and while for the last 2 weeks i’ve modified my workouts to only have the chiropractor screw me up more than I was to begin with…I’m going forward and pushing through the pain and going back to doing it my way! lol
    is this smart? who knows…
    but I’m going nuts and I’m in pain no matter what so may as well push on
    hmmmm does that make me a douchetard?

    • no way does that make you a douchetard. It takes way more than that. But we do have an anual vote for DT of the year, but that isnt till june. seriously, its ok to train through the pain unless each rep grows more and more painful. Especially if your pain tollerance is high, or if you are… haha
      please be careful… remember we train to be healthy and happy… injuries are neither and will eventually win out… just train smart sister!!!! ps. ICE ICE ICE

  2. Ugh, serendiptious that I found this blog post now when I most needed it. I’ve been pushing the bcx boot camp with a torn meniscus and each time I train I need 3-2 days off. Okay, upper body for me now. Hate it!

    • I too tore my medial meniscus and 90% tear in my mcl. Not training is not an option.. decide what you can do and try your best. Not every motion affects your meniscus. I was doing 5 pound, very limited leg extension, and just body weight limitid ROM ham curls, but here I am 4 months later and I am doing 20 pound ham curls and my quads are almost back to 75%… talk to a ortho doc and see what he will allow… go for it…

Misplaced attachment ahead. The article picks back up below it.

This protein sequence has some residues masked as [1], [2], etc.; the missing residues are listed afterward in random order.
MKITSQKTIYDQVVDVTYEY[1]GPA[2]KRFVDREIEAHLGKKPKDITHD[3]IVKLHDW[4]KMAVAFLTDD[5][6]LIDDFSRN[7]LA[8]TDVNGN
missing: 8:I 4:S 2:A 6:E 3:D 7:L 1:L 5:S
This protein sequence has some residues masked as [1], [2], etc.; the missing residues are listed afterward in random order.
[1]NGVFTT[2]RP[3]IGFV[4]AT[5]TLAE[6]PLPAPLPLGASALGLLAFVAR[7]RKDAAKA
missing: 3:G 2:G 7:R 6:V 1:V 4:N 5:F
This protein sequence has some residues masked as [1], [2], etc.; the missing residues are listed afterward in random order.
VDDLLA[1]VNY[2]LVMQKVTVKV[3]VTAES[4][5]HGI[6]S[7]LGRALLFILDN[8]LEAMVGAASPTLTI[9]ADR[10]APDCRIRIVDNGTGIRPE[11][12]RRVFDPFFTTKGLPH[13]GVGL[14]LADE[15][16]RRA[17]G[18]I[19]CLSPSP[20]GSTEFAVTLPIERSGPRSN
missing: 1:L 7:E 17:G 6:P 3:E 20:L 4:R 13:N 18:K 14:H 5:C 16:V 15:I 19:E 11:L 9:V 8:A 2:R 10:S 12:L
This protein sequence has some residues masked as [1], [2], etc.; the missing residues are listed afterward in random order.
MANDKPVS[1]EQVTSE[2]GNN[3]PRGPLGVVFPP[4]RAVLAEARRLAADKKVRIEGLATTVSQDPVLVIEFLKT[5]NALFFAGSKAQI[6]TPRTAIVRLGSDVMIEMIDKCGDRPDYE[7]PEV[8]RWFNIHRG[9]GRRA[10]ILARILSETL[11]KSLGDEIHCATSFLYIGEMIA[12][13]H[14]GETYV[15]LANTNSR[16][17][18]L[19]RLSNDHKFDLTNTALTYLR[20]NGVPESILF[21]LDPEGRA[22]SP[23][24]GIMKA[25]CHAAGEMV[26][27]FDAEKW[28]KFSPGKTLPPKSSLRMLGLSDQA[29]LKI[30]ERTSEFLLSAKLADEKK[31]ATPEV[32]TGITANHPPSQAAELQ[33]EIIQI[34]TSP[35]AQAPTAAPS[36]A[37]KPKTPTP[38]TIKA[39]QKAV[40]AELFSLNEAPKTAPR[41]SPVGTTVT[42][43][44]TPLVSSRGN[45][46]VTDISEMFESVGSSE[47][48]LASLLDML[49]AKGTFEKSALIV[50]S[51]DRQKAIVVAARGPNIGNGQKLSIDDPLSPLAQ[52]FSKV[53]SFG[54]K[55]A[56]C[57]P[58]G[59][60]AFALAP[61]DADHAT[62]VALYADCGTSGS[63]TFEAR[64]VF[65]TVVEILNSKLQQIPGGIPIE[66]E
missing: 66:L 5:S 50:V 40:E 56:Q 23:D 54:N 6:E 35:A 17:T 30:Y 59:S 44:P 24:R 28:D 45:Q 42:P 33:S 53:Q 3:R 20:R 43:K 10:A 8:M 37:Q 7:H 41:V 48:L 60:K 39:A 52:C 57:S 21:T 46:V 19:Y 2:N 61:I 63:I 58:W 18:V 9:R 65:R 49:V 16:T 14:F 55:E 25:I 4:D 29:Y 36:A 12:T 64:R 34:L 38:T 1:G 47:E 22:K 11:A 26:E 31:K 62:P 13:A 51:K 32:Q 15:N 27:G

• Thanks Steve. I needed to hear this. I haven’t stopped working out but I was being stubborn and doing things I shouldn’t have been doing and then suffering the consequences for days. I’m the first to say ‘listen to your body’, and the first to ignore my own advice. The advice coming from you though carries much more weight. I actually did Bonnie’s glute and ham workout today. I avoided the lunges and did bridges instead keeping in mind what you had said. Thanks again!

      • right on… thats the way to stick with it

  1. Pingback: Train Hurt or Go Home! (or should you?) « pFIT blog